The idea of using a three-dimensional color solid to represent all colors was developed during the 18th and 19th centuries. Several different shapes for such a solid were proposed, including: a double triangular pyramid by Tobias Mayer in 1758, a single triangular pyramid by Johann Heinrich Lambert in 1772, a sphere by Philipp Otto Runge in 1810, a hemisphere by Michel Eugène Chevreul in 1839, a cone by Hermann von Helmholtz in 1860, a tilted cube by William Benson in 1868, and a slanted double cone by August Kirschmann in 1895. These systems became progressively more sophisticated, with Kirschmann’s even recognizing the difference in value between bright colors of different hues. But all of them remained either purely theoretical or encountered practical problems in accommodating all colors. Furthermore, none was based on any rigorous scientific measurement of human vision; before Munsell, the relationship between hue, value, and chroma was not understood.
Albert Munsell, an artist and professor of art at the Massachusetts Normal Art School (now Massachusetts College of Art and Design, or MassArt), wanted to create a "rational way to describe color" that would use decimal notation instead of color names (which he felt were "foolish" and "misleading"), which he could use to teach his students about color. He first started work on the system in 1898 and published it in full form in A Color Notation in 1905.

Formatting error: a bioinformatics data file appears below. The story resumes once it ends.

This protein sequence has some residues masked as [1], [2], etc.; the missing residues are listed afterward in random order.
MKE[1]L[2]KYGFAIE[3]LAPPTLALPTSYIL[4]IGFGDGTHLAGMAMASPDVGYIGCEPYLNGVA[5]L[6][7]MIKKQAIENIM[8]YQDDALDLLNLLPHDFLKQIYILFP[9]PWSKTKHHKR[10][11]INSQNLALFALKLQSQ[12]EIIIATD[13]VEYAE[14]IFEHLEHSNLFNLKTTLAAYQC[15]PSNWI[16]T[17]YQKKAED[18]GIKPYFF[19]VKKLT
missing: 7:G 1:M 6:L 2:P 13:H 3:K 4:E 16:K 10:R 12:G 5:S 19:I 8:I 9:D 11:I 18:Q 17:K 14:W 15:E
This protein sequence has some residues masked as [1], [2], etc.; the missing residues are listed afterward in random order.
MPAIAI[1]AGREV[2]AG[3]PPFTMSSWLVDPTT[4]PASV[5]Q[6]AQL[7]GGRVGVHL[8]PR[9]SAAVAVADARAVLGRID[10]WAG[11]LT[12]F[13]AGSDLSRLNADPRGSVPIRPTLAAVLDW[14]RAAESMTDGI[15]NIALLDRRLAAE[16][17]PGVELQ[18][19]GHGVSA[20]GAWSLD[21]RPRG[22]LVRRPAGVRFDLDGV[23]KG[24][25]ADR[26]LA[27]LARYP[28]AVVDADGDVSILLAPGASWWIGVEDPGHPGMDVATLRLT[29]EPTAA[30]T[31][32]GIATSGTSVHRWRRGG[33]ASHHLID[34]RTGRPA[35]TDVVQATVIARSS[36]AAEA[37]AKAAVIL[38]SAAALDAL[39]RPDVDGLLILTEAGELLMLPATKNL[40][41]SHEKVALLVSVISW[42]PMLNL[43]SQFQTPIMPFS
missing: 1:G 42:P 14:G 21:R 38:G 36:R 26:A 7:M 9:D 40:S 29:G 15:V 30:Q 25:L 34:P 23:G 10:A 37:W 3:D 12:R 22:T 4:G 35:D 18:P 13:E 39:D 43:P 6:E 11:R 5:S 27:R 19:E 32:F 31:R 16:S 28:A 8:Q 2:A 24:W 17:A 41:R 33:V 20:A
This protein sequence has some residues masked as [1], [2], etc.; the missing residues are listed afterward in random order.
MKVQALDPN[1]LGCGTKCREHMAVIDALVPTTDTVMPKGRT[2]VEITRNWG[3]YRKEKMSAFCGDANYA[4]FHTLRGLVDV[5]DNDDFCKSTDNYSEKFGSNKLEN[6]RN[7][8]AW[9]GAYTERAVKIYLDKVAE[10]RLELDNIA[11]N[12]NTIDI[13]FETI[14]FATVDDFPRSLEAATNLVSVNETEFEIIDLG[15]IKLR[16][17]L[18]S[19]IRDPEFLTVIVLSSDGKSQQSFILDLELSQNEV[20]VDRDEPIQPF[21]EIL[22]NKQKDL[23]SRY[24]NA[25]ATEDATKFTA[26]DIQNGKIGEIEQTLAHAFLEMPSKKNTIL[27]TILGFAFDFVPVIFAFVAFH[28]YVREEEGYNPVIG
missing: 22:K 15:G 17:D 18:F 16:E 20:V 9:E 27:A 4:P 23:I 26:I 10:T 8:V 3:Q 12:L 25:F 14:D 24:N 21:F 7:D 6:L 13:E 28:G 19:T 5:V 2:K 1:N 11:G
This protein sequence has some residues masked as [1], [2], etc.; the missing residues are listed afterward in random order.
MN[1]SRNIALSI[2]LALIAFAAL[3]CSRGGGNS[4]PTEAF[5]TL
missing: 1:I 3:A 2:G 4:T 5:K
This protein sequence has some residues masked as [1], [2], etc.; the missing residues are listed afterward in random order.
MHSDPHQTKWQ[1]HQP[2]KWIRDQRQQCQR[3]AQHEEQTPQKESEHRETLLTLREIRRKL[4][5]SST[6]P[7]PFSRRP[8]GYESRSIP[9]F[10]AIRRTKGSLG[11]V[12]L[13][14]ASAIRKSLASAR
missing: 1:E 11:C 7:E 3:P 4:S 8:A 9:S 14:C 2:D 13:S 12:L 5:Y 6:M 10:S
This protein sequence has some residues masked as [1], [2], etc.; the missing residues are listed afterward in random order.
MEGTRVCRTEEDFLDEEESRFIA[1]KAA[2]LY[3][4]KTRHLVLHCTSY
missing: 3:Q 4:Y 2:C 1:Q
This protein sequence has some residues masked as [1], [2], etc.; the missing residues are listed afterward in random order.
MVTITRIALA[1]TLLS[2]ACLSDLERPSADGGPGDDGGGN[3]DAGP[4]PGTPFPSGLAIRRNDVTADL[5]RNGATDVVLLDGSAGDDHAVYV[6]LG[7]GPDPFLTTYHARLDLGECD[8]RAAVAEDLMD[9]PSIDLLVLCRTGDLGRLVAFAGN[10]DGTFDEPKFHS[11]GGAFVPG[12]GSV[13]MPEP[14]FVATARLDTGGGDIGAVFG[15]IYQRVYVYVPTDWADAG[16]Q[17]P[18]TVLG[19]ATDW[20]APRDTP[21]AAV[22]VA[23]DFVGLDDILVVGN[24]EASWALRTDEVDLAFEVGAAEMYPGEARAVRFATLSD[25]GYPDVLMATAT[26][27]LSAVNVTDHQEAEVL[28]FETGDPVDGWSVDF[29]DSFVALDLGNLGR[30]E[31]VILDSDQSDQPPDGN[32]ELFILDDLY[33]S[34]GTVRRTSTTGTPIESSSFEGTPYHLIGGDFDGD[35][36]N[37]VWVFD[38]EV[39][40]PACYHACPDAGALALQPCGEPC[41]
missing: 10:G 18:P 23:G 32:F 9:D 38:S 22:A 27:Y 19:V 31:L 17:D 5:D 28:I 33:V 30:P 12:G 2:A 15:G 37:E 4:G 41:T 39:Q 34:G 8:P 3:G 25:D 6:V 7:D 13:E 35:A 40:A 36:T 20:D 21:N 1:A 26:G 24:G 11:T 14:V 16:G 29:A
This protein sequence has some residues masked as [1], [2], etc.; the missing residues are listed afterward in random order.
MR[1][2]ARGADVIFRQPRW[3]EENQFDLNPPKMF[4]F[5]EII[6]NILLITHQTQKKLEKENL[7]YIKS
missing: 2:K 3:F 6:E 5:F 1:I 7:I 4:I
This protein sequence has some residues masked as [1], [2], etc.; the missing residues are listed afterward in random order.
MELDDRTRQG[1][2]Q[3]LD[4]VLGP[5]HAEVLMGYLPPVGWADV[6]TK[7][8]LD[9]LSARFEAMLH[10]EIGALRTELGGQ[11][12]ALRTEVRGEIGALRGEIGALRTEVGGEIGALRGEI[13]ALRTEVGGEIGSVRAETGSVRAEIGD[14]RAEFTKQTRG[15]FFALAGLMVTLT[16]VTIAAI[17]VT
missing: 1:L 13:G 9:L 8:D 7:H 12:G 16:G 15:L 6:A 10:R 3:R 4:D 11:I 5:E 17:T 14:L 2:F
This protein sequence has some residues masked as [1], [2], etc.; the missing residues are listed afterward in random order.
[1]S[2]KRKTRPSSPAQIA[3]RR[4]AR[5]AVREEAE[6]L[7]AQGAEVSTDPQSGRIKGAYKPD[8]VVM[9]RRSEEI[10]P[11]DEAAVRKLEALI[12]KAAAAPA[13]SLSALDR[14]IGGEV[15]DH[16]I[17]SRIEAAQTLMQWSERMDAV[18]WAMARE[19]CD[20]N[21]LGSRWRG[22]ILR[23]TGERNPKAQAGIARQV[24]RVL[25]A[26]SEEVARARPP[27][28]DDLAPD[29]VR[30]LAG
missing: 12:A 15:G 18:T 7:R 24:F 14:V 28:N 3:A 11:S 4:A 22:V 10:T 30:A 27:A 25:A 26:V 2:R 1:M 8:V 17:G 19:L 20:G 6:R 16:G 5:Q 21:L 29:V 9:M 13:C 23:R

The original embodiment of the system (the 1905 Atlas) had some deficiencies as a physical representation of the theoretical system. These were improved significantly in the 1929 Munsell Book of Color and through an extensive series of experiments carried out by the Optical Society of America in the 1940s resulting in the notations (sample definitions) for the modern Munsell Book of Color. Though several replacements for the Munsell system have been invented, building on Munsell's foundational ideas—including the Optical Society of America's Uniform Color Scales, and the International Commission on Illumination’s CIELAB (L*a*b*) and CIECAM02 color models—the Munsell system is still widely used, by, among others, ANSI to define skin and hair colors for forensic pathology, the USGS for matching soil colors, in prosthodontics during the selection of shades for dental restorations, and breweries for matching beer colors.
The original Munsell color chart remains useful for comparing computer models of human color vision.
- Cleland, Thomas M. (1921). A practical description of the Munsell color system, with suggestions for its use. Boston: Munsell Color Company. One of the first books about the Munsell color system, explaining the intuition behind its three dimensions, and suggesting possible uses of the system in picking color combinations. An edited version can be found at http://www.applepainter.com/.